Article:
A decades-long fixture in the U.S. presidential nomination called superdelegates is causing a ruckus in both of the major political parties because of a candidate in each party no one counted on holding so much sway with voters. Most agree that superdelegates are a check and balance to voter choices at the polls, which could pose a problem in the general election.
And therein rest arguments for its continuation or dismantling. One side of the debate contends that superdelegates are essential to party viability; the other claims that superdelegates make democracy a charade by favoring a handful.
Proponents of the system of superdelegates, comprising mostly distinguished party and elected officials, say superdelegates can pledge to any candidate of their choosing. Opponents wag a finger at the unique challenge for candidates like Sen. Bernie Sanders, who must win a lopsided majority of elected delegates to offset the unpledged, or superdelegates, who comprise 20 percent of the total delegates at the Democratic National Convention, in Philadelphia, in July.
Portrayed as “massively undemocratic” by Trevor Trimm, a columnist for the Guardian and executive director of the Freedom of the Press Foundation, he says that “[Superdelegates] could make the primary elections meaningless.”
Sanders, a self-billed Democratic Socialist, and Hillary Clinton, the former first lady and U.S. senator from New York, head into the so-called Super Tuesday primaries in multiple states on March 1 and 15 in a close race in elected delegates. However, a notable disparity between the two remains in superdelegates.
“Bernie could end up decisively winning the popular vote but still have the nomination stripped away from him,” says Mr. Trimm.
The practice of superdelegates was motivated by the nomination and subsequent landslide defeat of Democratic nominee George McGovern in 1972 and four years later when Jimmy Carter, a dark horse candidate with little national experience, won the nomination—as well as that fall’s election. This rise to prominence of outlier presidential hopeful George Wallace, the segregationist governor of Alabama in 1972, and Jessie Jackson, the firebrand preacher, civil rights activist, and founder of the grassroots Rainbow Coalition in a 1984 White House bid may also have stoked this firewall.
Congresswoman Debbie Wasserman-Schultz, of Florida, who chairs the Democratic National Committee (DNC), was pressed to explain her advocacy for superdelegates by Jake Tapper of CNN. “Unpledged delegates exist really to make sure that party leaders and elected officials don’t have to be in a position where they are running against grassroots activists,” said Ms. Wasserman-Schultz.
Supporters of superdelegates contend that it thus weeds out candidates with narrow issues and limited national experience. Bob Weir, a retired police officer and now a Yonkers Tribune columnist, reports advocates deem it “a wise policy to maintain steady, experienced governance” while opponents deride it as “a way for the establishment to thwart the will of the people.”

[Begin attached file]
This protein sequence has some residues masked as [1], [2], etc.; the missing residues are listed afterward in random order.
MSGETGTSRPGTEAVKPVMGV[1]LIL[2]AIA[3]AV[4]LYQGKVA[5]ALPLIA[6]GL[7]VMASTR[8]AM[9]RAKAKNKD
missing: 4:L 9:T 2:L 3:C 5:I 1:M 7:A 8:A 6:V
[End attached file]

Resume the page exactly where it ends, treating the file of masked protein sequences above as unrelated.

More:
Claire Bernish, a commentator for AntiMedia.org, which offers alternative viewpoints in the news, pointedly remarks: “Superdelegates get to decide who the party candidate is based on their opinion of ‘electability.’ [They] have the last word when a popular candidate runs on a platform that the political party deems too ‘grass-roots.'”
While Clinton and Sanders continue to stump it out, Clinton is no stranger to superdelegates throwing a monkey wrench into the machinery. Based on figures at RealClearPolitics.com, superdelegates may have factored in her close loss of the nomination in 2008 to then-future president Barack Obama.
Her ensuing time in the Obama administration, however, as secretary of State and her standing in advocacy of core Democratic Party issues appear to have earned her an esteemed place within the Party to entrust her with the 2016 Democratic nomination, as Clinton’s website suggests.
The GOP has long had Clinton as the presumptive Democratic nominee, as well as leaders in her own party. In 2014, Chicago Mayor Rahm Emmanuel, former chief of staff in the Obama White House, endorsed Clinton. A year earlier, Missouri Senator Claire McCaskill did.
Observes Russ Belville, host of a progressive-leaning radio talk show, in an article in the Huffington Post: “It’s the rigged system, Stupid!” An election year when the incumbent president is not eligible for re-election normally brings out a plethora of candidates, he ponders. In 1972, 15 Democrats vied for the nomination; in 1992, the year that Clinton’s husband got elected, there were seven. Save for nominal candidates this year, there was one—Clinton—until Sanders crashed the party.
So if Sanders continues to defy the odds toward the Democratic nomination, superdelegates could blunt some of his success.
“There is a divide between grassroots Democrats and establishment Democrats,” adds Florida Democratic Congressman Alan Grayson to the Associated Press. “It’s troubling,” he says of the system, which he calls “the politburo.”
On the GOP side, things aren’t so complacent either. They have their own outlier.
Timothy Wahl’s experience in business, education, the sciences, and the arts gives him a unique platform on a spectrum of subjects.